Indiana Jones and the Memorabilia


WHEN Harrison Ford stepped up to the mike, all 19 TV cameras in the Palm Court swung around to focus on him. Mr. Ford, star of the new film ``Indiana Jones and the Last Crusade,'' was there to donate a hat and jacket. But the press and the crowd behind the ropes outside were there for a ``photo opportunity'' or a glimpse of the actor who has brazened and blazed his way through three Indiana Jones movie hits. In person, Ford looked younger than in his new film, a little more gee-whiz and cowlicky, with his ruddy tan and city duds: navy blue blazer, pale blue striped shirt, navy tie with white streaks. But the familiar crooked grin was there, as he talked about the event.

The event was the giving of Indiana Jones's infamous brown fedora and leather jacket from ``Raiders of the Lost Ark,'' ``Indiana Jones and the Temple of Doom'' and ``Last Crusade,'' presented to the National Museum of American History by Ford for Paramount Pictures and Lucasfilm Ltd. The fedora and the leather jacket, its pockets and seams rust-colored with apparent age, sat on mannequins on stage surrounded by the Victorian d'ecor of the museum's Palm Court.

When a reporter asked how many leather jackets Indiana has worn over the years, Ford said he didn't know. ``They all look the same to me.'' ``Is this the last one?'' the reporter persisted. ``I'm sure all the rest have been destroyed,'' Ford said with a nearly straight face. The museum notes in its press release that the Indiana Jones Collection is not yet on public display.

Indiana Jones the archaeologist would have enjoyed the stately museum presentation enormously. Museum director Roger Kennedy compared Indiana to Don Jos'e in Bizet's ``Carmen'' and another character in Wagner's ``Parsifal.'' He suggested that Ford, as Indy, brings to the screen ``a kind of redemptive diffidence. He doesn't represent something other than us - he is us at our baffled best, doing what we can within the larger forces, most of which are beyond our control.''

As ``The Last Crusade'' proves, Indiana Jones is at home in the world of museums and priceless artifacts, but only after he's saved the priceless Cortez gold-and-pearl ``Cross of Coronado'' and sleuthed his way through the mystery of the Holy Grail.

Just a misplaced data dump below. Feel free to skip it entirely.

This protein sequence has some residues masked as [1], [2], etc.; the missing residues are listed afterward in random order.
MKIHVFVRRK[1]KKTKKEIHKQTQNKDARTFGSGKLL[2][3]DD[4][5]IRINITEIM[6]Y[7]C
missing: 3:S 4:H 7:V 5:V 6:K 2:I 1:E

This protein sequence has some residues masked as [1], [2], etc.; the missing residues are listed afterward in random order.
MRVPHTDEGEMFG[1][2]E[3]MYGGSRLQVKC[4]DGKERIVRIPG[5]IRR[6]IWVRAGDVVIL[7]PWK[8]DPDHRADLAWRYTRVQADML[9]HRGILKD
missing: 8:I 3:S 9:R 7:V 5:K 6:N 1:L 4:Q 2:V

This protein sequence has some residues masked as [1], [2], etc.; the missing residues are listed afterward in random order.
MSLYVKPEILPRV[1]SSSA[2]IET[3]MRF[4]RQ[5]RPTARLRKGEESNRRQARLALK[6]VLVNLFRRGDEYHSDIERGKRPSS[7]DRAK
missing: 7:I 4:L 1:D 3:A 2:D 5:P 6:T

This time, he doesn't do it alone but in tandem with daddy, medievalist professor Henry Jones, played with a merry bravado by Sean Connery, who nearly hijacks the film from Ford.

But Ford himself is a reckless delight in his third appearance as Indy. Indiana's father has devoted his whole life to finding the Grail and, with it, the mythical chalice containing the ``water of life.'' But when he disappears in Venice, it is Indiana who, in the best ``Raiders of the Last Ark'' tradition, follows the clues from his father's diary and hacks his way through an ancient Venetian stone floor. There he finds an underground crypt bearing a major clue engraved on the shield of one of the last crusader.

This new Indiana Jones epic has the stamp of director Steven Spielberg's series: rip-roaring, fast-paced adventures, full of thrills, spills, squeal, and shocks. But the perils are, in Indiana Jones style, taken lightly. Dr. Henry Jones, who has sent his precious diary of clues to his son for safekeeping, sums it up: ``I should have mailed it to the Marx Brothers.'' Denholm Elliott turns in a droll performance as Indiana's bumbling professorial sidekick.

There is a bit of romance, too, as Indy becomes involved with a coolly beautiful blonde (Alison Doody) in this pell-mell movie. But at its heart it is the Bam!-Pow! boys' adventure film that Spielberg does so well. At times, though, it loses that kids' comic-book feeling and veers into some grisly moments, gory horror film stuff, that make ``Indiana Jones and the Last Crusade'' too violent for a family with small children.

At the urging of the press to ``try the hat on one last time,'' he gave them a long, deadpan look, then pulled the hat brim rakishly down over his eyes. Finally he flipped it up, hayseed style, and smiled.

With the signing of what the museum's director, Roger Kennedy, called ``the deed of gift,'' the show was over, and the fedora and jacket joined the History of American Entertainment collection in the division of community life at the Smithsonian Museum's National Museum of American History.

It will eventually be on view with such other artifacts as Judy Garland's ruby slippers from ``The Wizard of Oz'' and a Groucho Marx frock coat.

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